Family members and friends help those with mental illnessBy The IJ Staff | February 07 2020 12:30PM
A new Statistics Canada report says mental illness was the most common reason for receiving care through a family member, friend or colleague, especially among those aged 15 to 34.
In 2018, receiving care for a mental illness was more common among young men (52%) than young women (48%), according to the report.
Almost 9 in 10 Canadians who reported having a mental illness received care from a family member or friend, most often a parent (72%). This is partly reflective of age: over three-quarters (77%) of those aged 15 to 24 received care from a parent, compared with just over two-thirds (67%) of those aged 25 to 34.
Emotional support, household chores reasons for help
The most common type of care received from a family member or friend was emotional support (83%). This was followed by transportation to run errands, shop or attend medical appointments (65%), help with household chores (57%), house maintenance (51%), and scheduling and coordinating medical appointments (48%).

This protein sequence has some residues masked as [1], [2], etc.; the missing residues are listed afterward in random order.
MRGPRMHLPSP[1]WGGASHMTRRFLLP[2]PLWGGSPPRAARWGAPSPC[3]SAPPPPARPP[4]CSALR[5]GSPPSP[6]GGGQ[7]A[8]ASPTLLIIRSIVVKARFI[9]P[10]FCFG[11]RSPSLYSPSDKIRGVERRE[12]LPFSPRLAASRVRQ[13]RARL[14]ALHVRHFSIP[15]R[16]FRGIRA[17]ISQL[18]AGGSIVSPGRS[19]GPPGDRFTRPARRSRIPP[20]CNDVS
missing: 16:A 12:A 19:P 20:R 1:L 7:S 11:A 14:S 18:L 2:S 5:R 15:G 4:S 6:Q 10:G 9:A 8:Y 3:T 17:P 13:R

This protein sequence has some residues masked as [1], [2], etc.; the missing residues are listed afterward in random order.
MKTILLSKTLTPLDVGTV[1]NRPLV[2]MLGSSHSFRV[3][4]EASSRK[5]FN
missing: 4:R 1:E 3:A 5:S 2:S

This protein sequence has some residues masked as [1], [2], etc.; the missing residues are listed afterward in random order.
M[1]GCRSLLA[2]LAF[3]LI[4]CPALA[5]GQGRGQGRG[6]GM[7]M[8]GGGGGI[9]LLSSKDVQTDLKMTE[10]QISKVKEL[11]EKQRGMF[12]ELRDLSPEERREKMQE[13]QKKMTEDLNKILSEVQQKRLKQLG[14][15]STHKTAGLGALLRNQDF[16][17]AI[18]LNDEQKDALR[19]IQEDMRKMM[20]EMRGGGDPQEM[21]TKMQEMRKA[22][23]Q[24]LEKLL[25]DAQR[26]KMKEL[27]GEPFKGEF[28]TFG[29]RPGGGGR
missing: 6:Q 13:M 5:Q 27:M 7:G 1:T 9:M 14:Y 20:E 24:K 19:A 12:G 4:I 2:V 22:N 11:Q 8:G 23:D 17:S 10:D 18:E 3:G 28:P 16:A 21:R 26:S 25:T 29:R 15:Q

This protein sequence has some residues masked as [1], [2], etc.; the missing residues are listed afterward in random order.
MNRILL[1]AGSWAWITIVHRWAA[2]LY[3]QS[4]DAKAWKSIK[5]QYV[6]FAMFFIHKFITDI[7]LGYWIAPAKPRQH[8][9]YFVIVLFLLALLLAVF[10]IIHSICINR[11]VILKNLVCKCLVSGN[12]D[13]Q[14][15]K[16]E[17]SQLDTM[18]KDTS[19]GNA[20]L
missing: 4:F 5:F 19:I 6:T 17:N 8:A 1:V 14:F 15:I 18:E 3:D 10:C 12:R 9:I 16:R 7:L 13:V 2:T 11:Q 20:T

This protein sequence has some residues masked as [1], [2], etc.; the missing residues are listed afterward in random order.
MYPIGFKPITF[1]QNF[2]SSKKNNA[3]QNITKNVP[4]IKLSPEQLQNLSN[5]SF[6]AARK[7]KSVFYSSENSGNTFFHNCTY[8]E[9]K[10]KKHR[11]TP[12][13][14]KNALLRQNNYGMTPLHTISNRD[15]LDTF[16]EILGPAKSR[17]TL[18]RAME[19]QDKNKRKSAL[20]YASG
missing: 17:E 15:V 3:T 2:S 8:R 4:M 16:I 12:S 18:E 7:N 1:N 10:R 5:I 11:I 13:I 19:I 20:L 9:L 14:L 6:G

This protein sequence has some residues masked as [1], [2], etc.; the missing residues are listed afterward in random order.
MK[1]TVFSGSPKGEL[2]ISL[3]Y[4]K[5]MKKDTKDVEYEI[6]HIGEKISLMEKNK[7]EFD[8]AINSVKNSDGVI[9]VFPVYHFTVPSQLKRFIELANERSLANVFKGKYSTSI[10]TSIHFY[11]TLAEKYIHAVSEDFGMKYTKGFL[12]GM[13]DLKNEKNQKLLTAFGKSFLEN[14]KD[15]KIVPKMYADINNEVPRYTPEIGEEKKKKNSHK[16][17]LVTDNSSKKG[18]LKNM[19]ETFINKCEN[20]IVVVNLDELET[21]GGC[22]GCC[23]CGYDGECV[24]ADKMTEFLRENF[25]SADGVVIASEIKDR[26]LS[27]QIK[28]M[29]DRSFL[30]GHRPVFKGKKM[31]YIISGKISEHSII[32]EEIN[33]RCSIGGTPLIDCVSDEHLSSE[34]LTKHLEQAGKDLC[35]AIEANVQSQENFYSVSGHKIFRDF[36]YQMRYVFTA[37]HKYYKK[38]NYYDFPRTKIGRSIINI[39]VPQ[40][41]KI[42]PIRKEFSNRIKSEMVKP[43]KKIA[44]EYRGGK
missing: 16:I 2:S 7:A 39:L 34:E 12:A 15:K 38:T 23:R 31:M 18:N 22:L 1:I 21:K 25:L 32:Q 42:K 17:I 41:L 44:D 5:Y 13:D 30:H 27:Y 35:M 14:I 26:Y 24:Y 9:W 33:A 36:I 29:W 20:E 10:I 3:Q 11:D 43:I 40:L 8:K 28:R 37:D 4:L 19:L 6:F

Receiving professional care for a mental illness was less common for young people, with 1 in 10 young Canadians receiving care from professionals only. The most common types of care received from professionals were emotional support (98%), including therapy or counselling, and medical treatment (24%), such as medication and other medical procedures.
Parents give bulk of help
Among young care receivers, just over three-quarters (76%) stated that, were it not for their primary caregiver—typically their parents—they would have had difficulty finding help from someone else.
Young care receivers were generally satisfied with the balance of care they received from family members or friends, and professionals. Just over one-quarter (26%) of young care receivers reported that they were not satisfied with the balance of help they received. Almost four-fifths (79%) of those who were dissatisfied would have preferred more professional help.